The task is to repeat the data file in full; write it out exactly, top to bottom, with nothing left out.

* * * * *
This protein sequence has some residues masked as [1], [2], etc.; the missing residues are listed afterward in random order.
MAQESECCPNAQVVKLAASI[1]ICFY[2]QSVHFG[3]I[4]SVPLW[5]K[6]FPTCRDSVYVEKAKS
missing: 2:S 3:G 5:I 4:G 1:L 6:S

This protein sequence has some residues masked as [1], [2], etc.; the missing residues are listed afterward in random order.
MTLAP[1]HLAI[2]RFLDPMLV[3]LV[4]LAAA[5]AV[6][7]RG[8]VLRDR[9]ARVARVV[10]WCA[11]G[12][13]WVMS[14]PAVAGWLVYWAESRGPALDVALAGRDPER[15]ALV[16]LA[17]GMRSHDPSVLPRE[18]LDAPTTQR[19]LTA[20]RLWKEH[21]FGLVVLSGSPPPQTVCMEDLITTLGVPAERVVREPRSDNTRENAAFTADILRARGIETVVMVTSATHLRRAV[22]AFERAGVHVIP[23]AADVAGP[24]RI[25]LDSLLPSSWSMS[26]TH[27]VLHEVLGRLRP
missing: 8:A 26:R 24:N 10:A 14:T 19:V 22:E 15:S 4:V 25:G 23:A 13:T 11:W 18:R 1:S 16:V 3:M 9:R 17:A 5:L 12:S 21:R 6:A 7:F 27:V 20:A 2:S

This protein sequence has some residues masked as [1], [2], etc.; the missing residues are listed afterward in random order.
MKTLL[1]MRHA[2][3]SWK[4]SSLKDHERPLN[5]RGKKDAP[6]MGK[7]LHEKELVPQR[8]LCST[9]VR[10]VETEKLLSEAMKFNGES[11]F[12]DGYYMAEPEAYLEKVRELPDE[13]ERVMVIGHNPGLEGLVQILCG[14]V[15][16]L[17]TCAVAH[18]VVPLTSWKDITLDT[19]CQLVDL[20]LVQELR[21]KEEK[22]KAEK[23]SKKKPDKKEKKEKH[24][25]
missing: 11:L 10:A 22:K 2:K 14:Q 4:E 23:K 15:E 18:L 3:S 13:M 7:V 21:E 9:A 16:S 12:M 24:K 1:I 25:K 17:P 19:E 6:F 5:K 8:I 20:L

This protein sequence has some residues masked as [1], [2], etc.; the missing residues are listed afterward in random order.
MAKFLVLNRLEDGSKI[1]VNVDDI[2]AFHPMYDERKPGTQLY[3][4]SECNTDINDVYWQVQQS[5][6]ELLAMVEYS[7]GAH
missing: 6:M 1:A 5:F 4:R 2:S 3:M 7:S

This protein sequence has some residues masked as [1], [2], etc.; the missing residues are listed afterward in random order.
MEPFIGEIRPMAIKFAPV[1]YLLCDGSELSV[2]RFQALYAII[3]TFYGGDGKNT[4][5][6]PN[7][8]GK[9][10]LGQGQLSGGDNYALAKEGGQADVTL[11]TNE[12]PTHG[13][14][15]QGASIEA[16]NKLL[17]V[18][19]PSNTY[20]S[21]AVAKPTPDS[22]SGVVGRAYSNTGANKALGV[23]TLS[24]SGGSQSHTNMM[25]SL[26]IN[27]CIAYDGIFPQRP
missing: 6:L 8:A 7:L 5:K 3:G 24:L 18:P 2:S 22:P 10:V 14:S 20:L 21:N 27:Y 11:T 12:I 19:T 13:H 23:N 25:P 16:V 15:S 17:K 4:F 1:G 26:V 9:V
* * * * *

This protein sequence has some residues masked as [1], [2], etc.; the missing residues are listed afterward in random order.
MAQESECCPNAQVVKLAASI[1]ICFY[2]QSVHFG[3]I[4]SVPLW[5]K[6]FPTCRDSVYVEKAKS
missing: 2:S 3:G 5:I 4:G 1:L 6:S

This protein sequence has some residues masked as [1], [2], etc.; the missing residues are listed afterward in random order.
MTLAP[1]HLAI[2]RFLDPMLV[3]LV[4]LAAA[5]AV[6][7]RG[8]VLRDR[9]ARVARVV[10]WCA[11]G[12][13]WVMS[14]PAVAGWLVYWAESRGPALDVALAGRDPER[15]ALV[16]LA[17]GMRSHDPSVLPRE[18]LDAPTTQR[19]LTA[20]RLWKEH[21]FGLVVLSGSPPPQTVCMEDLITTLGVPAERVVREPRSDNTRENAAFTADILRARGIETVVMVTSATHLRRAV[22]AFERAGVHVIP[23]AADVAGP[24]RI[25]LDSLLPSSWSMS[26]TH[27]VLHEVLGRLRP
missing: 8:A 26:R 24:N 10:A 14:T 19:V 22:E 15:S 4:V 25:G 23:A 13:T 11:W 18:R 1:S 16:V 3:M 9:R 17:A 5:L 12:S 21:R 6:A 7:F 27:V 20:A 2:S

This protein sequence has some residues masked as [1], [2], etc.; the missing residues are listed afterward in random order.
MKTLL[1]MRHA[2][3]SWK[4]SSLKDHERPLN[5]RGKKDAP[6]MGK[7]LHEKELVPQR[8]LCST[9]VR[10]VETEKLLSEAMKFNGES[11]F[12]DGYYMAEPEAYLEKVRELPDE[13]ERVMVIGHNPGLEGLVQILCG[14]V[15][16]L[17]TCAVAH[18]VVPLTSWKDITLDT[19]CQLVDL[20]LVQELR[21]KEEK[22]KAEK[23]SKKKPDKKEKKEKH[24][25]
missing: 11:L 10:A 22:K 2:K 14:Q 4:E 23:K 15:E 18:L 3:S 13:M 7:V 21:E 9:A 16:S 12:M 24:K 1:I 25:K 17:P 19:E 6:F 5:K 8:I 20:L

This protein sequence has some residues masked as [1], [2], etc.; the missing residues are listed afterward in random order.
MAKFLVLNRLEDGSKI[1]VNVDDI[2]AFHPMYDERKPGTQLY[3][4]SECNTDINDVYWQVQQS[5][6]ELLAMVEYS[7]GAH
missing: 6:M 1:A 5:F 4:R 2:S 3:M 7:S

This protein sequence has some residues masked as [1], [2], etc.; the missing residues are listed afterward in random order.
MEPFIGEIRPMAIKFAPV[1]YLLCDGSELSV[2]RFQALYAII[3]TFYGGDGKNT[4][5][6]PN[7][8]GK[9][10]LGQGQLSGGDNYALAKEGGQADVTL[11]TNE[12]PTHG[13][14][15]QGASIEA[16]NKLL[17]V[18][19]PSNTY[20]S[21]AVAKPTPDS[22]SGVVGRAYSNTGANKALGV[23]TLS[24]SGGSQSHTNMM[25]SL[26]IN[27]CIAYDGIFPQRP
missing: 6:L 8:A 7:L 5:K 3:G 24:L 18:P 2:S 22:P 10:V 14:S 20:L 21:N 27:Y 11:T 12:I 19:T 13:H 23:N 25:P 16:V 15:S 17:K 4:F 1:G 26:V 9:V